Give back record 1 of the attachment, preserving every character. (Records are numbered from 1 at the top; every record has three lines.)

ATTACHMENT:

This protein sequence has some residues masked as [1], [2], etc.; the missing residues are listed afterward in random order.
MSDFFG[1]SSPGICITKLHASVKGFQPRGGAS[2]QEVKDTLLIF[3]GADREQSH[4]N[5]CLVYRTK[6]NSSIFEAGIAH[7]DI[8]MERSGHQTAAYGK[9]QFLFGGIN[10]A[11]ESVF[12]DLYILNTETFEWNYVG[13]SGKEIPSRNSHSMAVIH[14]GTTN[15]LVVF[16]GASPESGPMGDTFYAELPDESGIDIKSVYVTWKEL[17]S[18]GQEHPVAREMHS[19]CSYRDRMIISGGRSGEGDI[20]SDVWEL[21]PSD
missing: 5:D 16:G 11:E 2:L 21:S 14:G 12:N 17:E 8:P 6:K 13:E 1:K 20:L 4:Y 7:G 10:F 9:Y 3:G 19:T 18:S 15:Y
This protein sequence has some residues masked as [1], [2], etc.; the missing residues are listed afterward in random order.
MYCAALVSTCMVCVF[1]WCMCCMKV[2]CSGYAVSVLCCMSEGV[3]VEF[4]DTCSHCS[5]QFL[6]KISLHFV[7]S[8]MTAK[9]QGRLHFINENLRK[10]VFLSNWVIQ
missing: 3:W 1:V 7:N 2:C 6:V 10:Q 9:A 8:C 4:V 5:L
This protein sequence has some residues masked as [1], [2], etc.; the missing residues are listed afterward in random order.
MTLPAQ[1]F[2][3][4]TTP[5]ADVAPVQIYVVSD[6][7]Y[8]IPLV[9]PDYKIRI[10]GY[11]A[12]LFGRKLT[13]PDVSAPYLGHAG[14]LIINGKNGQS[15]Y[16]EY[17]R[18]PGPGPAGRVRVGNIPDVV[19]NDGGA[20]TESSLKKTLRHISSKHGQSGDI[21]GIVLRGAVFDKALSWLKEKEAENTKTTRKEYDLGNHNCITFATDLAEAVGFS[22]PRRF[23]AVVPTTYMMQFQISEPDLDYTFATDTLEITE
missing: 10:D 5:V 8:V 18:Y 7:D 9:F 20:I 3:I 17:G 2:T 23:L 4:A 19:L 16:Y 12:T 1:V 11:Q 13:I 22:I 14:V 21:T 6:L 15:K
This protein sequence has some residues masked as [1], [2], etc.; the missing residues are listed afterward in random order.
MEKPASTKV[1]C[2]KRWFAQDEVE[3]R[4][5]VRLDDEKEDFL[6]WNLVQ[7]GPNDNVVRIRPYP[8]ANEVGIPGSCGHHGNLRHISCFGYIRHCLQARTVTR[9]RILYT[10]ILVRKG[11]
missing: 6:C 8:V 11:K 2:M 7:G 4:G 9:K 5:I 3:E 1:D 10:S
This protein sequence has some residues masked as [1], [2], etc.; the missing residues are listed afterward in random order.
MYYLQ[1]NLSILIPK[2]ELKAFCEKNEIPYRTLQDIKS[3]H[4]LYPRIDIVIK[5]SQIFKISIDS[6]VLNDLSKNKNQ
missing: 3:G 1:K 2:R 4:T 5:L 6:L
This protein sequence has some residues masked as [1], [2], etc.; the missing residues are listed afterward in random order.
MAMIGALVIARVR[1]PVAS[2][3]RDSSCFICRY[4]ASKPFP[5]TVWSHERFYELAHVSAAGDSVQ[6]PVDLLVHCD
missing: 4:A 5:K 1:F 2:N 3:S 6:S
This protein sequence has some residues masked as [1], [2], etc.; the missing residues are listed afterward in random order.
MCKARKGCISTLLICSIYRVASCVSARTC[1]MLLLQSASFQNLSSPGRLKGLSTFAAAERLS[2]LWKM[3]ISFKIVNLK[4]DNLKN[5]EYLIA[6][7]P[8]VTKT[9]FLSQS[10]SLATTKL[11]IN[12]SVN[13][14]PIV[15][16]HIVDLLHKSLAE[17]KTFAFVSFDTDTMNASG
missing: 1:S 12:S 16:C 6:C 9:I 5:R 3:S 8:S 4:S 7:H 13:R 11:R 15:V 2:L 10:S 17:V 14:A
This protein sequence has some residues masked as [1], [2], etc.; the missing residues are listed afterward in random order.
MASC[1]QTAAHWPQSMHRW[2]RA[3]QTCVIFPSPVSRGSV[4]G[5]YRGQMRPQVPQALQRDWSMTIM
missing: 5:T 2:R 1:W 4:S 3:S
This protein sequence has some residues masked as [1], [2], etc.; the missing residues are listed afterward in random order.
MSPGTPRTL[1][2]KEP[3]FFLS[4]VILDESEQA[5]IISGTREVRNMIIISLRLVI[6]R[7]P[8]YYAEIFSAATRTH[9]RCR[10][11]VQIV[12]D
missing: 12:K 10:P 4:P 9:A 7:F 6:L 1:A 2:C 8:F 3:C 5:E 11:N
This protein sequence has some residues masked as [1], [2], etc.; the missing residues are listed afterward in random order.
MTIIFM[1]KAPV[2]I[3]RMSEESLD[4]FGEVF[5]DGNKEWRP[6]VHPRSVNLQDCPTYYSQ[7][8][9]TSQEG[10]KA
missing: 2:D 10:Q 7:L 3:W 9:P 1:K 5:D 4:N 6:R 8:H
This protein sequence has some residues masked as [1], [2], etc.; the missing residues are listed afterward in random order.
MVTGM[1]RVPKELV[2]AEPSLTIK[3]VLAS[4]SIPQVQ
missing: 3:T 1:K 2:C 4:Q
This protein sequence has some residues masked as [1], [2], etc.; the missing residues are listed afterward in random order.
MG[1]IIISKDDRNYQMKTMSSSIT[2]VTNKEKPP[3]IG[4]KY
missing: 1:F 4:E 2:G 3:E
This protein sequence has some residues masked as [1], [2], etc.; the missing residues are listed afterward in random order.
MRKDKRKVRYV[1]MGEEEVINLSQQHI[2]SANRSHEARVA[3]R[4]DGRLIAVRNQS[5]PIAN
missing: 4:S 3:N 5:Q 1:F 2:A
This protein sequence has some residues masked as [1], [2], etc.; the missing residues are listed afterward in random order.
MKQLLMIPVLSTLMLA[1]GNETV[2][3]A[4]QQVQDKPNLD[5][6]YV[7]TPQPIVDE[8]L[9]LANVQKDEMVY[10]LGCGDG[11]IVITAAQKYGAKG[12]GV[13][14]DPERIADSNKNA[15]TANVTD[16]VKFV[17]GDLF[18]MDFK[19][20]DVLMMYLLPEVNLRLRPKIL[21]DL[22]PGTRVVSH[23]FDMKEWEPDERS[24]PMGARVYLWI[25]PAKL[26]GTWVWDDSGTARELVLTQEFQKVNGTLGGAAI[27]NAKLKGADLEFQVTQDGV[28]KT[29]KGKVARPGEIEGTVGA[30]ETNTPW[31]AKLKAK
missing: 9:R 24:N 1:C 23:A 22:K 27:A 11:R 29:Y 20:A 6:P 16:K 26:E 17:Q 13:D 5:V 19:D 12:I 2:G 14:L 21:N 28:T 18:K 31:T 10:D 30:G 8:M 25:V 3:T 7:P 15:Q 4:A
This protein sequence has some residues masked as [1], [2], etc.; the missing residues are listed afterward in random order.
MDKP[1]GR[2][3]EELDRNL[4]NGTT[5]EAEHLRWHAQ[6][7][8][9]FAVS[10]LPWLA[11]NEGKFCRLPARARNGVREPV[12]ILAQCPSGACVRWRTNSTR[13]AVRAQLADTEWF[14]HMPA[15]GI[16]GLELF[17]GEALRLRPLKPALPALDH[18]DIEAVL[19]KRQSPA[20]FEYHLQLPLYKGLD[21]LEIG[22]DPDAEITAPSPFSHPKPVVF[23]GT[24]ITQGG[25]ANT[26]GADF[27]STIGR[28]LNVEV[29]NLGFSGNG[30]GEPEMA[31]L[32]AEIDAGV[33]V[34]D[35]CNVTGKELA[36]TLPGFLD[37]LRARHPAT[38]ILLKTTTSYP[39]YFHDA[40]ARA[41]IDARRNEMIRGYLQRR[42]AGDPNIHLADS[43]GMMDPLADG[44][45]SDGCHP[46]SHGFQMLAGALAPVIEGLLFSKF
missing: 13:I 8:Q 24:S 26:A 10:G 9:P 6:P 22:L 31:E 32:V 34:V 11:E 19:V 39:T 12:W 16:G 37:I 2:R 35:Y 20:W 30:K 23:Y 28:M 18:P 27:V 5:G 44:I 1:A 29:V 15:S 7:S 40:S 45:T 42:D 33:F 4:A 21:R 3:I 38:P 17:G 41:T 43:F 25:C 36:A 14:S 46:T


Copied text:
This protein sequence has some residues masked as [1], [2], etc.; the missing residues are listed afterward in random order.
MSDFFG[1]SSPGICITKLHASVKGFQPRGGAS[2]QEVKDTLLIF[3]GADREQSH[4]N[5]CLVYRTK[6]NSSIFEAGIAH[7]DI[8]MERSGHQTAAYGK[9]QFLFGGIN[10]A[11]ESVF[12]DLYILNTETFEWNYVG[13]SGKEIPSRNSHSMAVIH[14]GTTN[15]LVVF[16]GASPESGPMGDTFYAELPDESGIDIKSVYVTWKEL[17]S[18]GQEHPVAREMHS[19]CSYRDRMIISGGRSGEGDI[20]SDVWEL[21]PSD
missing: 5:D 16:G 11:E 2:L 21:S 14:G 12:N 17:E 8:P 6:K 13:E 1:K 20:L 4:Y 7:G 10:F 9:Y 3:G 19:T 18:S 15:Y